# Homework Help: Energy-momentum tensor identity - linearized gravity

1. Apr 25, 2013

### WannabeNewton

1. The problem statement, all variables and given/known data
Consider a stationary solution with stress-energy $T_{ab}$ in the context of linearized gravity. Choose a global inertial coordinate system for the flat metric $\eta_{ab}$ so that the "time direction" $(\frac{\partial }{\partial t})^{a}$ of this coordinate system agrees with the time-like killing vector field $\xi^{a}$ to zeroth order.

(a) Show that the conservation equation, $\partial^{a}T_{ab} = 0$, implies $\int _{\Sigma}T_{i\nu} d^{3}x = 0$ where $i = 1,2,3$, $\nu = 0,1,2,3$, and $\Sigma$ is a $t = \text{constant}$ hypersurface (therefore it has unit future-pointing normal $n^{\mu} = \delta ^{\mu}_{t}$).

(there is also a part b but it is trivial given the result of part a so I don't think there is any need to list it here)

3. The attempt at a solution
I am very lost as to where to start for this question. Usually for these kinds of problems, you would take the local conservation equation $\partial^{a}T_{ab} = 0$ and use the divergence theorem in some way but that doesn't seem to be of any use here given the form of $\int _{\Sigma}T_{i\nu} d^{3}x = 0$ (it isn't the surface integral of a vector field over the boundary of something nor is it the volume integral of the divergence of a vector field over something). The only thing I've been able to write down that might be of use is that since the linearized field equations are $\partial^{\alpha}\partial_{\alpha}\gamma_{\mu\nu} = -16\pi T_{\mu\nu}$, we have that $\partial^{t}\partial^{\alpha}\partial_{\alpha}\gamma_{\mu\nu} = \partial^{\alpha}\partial_{\alpha}\partial^{t}\gamma_{\mu\nu} = 0 = \partial^{t}T_{\mu\nu}$ where I have used the fact that in this global inertial coordinate system with stationary killing field $\xi^{a} = (\frac{\partial }{\partial t})^{a}$, the perturbation cannot have any time dependence. This then reduces the conservation equation to $\partial^{\mu}T_{\mu\nu} = \partial^{i}T_{i\nu} = 0$ where again $i=1,2,3$. I really haven't been able to make much progress from here though. I would really appreciate any and all help, thanks.

2. Apr 26, 2013

### andrien

that is actually very easy and it has nothing to do with linearized gravity.The integral form is most conveniently written as
∂ΩTμvnvdσ=0
where ∂Ω is the boundary of Ω,which is a hypersurface with constant t,nv is outward normal vector of ∂Ω.you just use gauss integral theorem to obtain the result for an orbitrary Ω.You might have seen something similar while deriving schwinger dyson eqn.

3. Apr 26, 2013

### WannabeNewton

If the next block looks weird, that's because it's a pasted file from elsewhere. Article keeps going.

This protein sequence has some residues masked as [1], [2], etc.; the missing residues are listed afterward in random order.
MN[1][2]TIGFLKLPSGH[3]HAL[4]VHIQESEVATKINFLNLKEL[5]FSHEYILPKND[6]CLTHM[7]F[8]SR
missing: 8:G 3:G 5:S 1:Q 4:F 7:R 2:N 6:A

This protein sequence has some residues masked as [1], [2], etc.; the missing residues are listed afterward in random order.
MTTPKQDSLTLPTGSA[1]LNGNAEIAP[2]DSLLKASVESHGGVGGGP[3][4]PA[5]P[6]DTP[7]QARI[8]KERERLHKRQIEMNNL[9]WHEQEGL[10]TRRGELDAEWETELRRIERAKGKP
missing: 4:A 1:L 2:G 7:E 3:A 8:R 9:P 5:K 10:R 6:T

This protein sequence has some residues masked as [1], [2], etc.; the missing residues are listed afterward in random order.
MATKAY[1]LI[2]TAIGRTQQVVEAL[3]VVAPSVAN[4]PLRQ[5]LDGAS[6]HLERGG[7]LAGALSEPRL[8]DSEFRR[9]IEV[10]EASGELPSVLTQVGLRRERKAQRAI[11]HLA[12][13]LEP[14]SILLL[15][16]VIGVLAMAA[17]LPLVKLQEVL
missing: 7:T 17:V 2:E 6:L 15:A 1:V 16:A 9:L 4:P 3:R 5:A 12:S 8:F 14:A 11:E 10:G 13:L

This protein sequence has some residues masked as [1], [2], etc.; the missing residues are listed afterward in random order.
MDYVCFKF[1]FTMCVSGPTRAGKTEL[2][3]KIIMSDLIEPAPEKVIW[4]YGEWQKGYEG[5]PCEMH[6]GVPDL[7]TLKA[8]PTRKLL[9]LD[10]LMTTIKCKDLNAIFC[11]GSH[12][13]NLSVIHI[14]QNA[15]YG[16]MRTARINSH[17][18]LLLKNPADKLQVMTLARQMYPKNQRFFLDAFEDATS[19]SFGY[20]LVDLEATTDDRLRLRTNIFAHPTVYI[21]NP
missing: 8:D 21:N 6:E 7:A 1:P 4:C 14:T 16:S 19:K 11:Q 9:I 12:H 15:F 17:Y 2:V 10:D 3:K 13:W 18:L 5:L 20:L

Hi andrien! Thanks for replying. I assume you did $\int _{\partial\Sigma}T_{\mu\nu}n^{\nu}d^{2}x = \int _{\Sigma}\partial^{\mu}T_{\mu\nu}d^{3}x = 0$ by using the divergence theorem and the fact that $\partial^{\mu}T_{\mu\nu} = 0$? That was what I originally did but the book says to show $\int _{\Sigma}T_{i\nu}d^3x = 0$ i.e. that the integral over $\Sigma$ of the scalar field $T_{i\nu}$, for each fixed $i,\nu$, vanishes; applying the divergence theorem on the other hand just gives $\int _{\partial\Sigma}T_{i\nu}n^{i}d^2x = 0$ which isn't exactly what Wald wants. Hopefully I didn't misinterpret what you wrote down.

4. Apr 26, 2013

### andrien

dσ is a three dimensional surface,not the two dimensional one.∂Ω is same as your Ʃ, a hypersurface with t=constant.Also in your phrase d3x=nvdσ.

5. Apr 26, 2013

### WannabeNewton

But what would $\Sigma$ be the single boundary of? If I take a hypercube then even with all the spatial sides off at infinity (so that on account of asymptotic flatness the integral over these sides vanishes) I'm still left with the two temporal sides which are $t,t'=const.$ so the integral over the boundary will in general have terms on both $\Sigma_{t}$ and $\Sigma_{t'}$ so I won't end up with just a single hyperplane as my boundary.

Also, as far as I can tell Wald uses $d\sigma$ interchangeably with $d^{3}x$ for $\mathbb{R}^{4}$ so I'm not seeing why $\int T_{\mu\nu}n^{\nu}d\sigma$ is the same thing as $\int T_{\mu\nu}d^{3}x$ where in the second expression, $\mu,\nu$ are fixed. If it was simply $\int T_{\mu\nu}n^{\nu}d\sigma = 0$ by applying the divergence theorem then it would be a sum over the second index so I will end up with a sum of different components of $T_{\mu\nu}$ in the integral adding up to zero whereas the problem wants me to show that the individual components $T_{\mu\nu}$ integrate to zero over $\Sigma$ for all indices except $\mu = \nu = 0$. Thanks again andrien.

Last edited: Apr 26, 2013